What are some biblical allusions in "The Lottery"?I'm trying to find the deeper meaning within the next.

Expert Answers
M.P. Ossa eNotes educator| Certified Educator

The most clear allusion to the bible in Shirley Jackson's story "The Lottery" is found in the process of the lottery, itself, which evokes the biblical saying,

“He who is without sin may cast the first stone”

The practice of the lottery involves the stoning of an everyday citizen for no particular reason, save the pulling of the name of the unsuspecting individual from the black box. However, there is more biblical allusion in that the practice, itself, is followed almost as a religious ritual.

some people remembered, there had been a...perfunctory tuneless chant that had been rattled off duly each year; some people believed that the official of the lottery used to stand just so when he said or sang it, others believed that he was supposed to walk among the people...

This description clearly means to illustrate a saintly procession complete with hymns and the evocation of something otherworldly through chants. It also intends show someone standing out from the crowd resembling a divine being.

Notice also how blindly the villagers follow the practice and how nobody questions, nor defies it -with the exception of poor Tessie at the end of the story. Even the mere mention of forfeiting the practice altogether is looked upon almost as sacrilege. This is evident in Old Man Warner's reaction to Mr. Adams when the latter informed him of the other village's talk of suspending their (other village's) own lottery.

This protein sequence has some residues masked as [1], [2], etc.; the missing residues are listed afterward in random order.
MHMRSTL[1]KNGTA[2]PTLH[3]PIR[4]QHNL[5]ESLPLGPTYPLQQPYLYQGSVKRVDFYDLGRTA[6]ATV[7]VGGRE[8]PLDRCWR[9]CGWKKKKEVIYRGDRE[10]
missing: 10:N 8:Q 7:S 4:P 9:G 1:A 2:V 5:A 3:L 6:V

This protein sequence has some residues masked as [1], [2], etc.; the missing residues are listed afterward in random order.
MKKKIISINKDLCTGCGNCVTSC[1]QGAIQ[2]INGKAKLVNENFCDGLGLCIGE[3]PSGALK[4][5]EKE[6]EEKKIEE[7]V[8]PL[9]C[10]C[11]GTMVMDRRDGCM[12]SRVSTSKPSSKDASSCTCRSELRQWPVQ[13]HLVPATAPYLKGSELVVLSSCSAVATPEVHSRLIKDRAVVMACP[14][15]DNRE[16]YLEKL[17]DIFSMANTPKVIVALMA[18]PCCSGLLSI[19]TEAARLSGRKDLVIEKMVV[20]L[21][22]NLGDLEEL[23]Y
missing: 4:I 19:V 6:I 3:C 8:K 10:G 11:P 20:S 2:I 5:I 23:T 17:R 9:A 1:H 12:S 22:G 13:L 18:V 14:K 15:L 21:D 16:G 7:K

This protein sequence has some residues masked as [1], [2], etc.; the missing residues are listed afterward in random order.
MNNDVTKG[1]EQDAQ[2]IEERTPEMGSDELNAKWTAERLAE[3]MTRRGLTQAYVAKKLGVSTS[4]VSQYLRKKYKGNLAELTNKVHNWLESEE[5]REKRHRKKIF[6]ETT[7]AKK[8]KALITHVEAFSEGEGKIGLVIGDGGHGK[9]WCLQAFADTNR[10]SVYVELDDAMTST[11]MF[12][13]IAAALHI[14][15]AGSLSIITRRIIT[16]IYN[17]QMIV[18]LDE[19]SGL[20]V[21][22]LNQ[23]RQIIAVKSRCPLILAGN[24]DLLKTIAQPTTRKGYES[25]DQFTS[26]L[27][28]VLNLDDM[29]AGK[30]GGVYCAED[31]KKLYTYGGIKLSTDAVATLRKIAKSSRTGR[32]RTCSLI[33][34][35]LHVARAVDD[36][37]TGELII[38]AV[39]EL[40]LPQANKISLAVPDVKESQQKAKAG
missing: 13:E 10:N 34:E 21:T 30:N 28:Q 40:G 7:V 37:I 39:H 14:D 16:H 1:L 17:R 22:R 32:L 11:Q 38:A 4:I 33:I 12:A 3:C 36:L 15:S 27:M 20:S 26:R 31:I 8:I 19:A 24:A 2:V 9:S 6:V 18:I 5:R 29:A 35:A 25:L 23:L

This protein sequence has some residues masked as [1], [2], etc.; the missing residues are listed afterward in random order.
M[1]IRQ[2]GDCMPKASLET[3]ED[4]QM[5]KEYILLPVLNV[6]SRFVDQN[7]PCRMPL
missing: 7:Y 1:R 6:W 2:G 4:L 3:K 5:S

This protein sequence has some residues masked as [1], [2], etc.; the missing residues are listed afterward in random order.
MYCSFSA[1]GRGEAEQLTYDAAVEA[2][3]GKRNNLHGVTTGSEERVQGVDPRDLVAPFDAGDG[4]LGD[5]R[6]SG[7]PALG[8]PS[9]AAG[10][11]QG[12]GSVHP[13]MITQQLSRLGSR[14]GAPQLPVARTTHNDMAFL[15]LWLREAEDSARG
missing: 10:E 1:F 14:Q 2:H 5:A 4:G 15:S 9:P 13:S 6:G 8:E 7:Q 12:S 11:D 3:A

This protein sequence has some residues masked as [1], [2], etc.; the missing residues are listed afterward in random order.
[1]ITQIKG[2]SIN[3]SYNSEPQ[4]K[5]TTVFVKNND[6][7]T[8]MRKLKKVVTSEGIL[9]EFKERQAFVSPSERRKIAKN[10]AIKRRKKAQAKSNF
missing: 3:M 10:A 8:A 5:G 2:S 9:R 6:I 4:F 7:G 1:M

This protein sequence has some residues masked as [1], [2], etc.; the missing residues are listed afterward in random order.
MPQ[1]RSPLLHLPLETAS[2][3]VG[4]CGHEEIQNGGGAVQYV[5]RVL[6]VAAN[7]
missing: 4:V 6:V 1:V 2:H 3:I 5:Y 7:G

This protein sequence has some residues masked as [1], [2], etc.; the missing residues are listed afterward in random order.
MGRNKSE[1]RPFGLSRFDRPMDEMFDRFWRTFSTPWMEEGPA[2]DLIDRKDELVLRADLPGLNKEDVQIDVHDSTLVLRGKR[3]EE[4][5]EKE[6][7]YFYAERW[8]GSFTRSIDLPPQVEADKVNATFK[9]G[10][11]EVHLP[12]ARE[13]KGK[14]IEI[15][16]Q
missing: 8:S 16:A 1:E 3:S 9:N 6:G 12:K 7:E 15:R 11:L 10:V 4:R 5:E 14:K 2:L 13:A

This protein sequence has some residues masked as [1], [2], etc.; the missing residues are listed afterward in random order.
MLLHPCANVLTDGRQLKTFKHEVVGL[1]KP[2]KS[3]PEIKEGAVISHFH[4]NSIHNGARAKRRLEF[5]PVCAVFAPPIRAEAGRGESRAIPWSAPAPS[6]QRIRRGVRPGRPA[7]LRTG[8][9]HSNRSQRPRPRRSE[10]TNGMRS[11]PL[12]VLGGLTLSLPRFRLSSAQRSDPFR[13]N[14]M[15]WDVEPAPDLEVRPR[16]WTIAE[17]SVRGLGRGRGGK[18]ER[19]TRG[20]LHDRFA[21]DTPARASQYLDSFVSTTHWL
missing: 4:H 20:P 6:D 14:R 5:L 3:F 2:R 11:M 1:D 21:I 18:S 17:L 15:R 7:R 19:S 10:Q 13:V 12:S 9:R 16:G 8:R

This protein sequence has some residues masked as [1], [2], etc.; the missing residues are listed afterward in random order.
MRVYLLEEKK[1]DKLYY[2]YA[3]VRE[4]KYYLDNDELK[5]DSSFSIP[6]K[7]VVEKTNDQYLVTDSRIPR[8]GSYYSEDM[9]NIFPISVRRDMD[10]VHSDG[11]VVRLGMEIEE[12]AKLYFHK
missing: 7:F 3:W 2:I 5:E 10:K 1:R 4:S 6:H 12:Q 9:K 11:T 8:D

“Pack of crazy fools,” he said. “Listening to the young folks, nothing’s good enough for them. Next thing you know, they’ll be wanting to go back to living in caves... There’s always been a lottery,”

Therefore, in the practice of stoning, and in the blind following of a ritual whose origin is still confusing to the villagers, Shirley Jackson evokes a biblical scenario. The lottery represents the blind faith in all things around us; the unquestionable status quo which is very obvious in many religious organizations these days. The use of stoning is a clever way for Jackson to emphasize on the dangers of ancient thinking in a modern world. Without the sense of a faithful and seemingly religious following, the story would not have the same effect in the reader. Hence, this allusion to something biblical colors the story in a way that helps the reader understand the dangers and the tragedy that lurks beneath this group of villagers.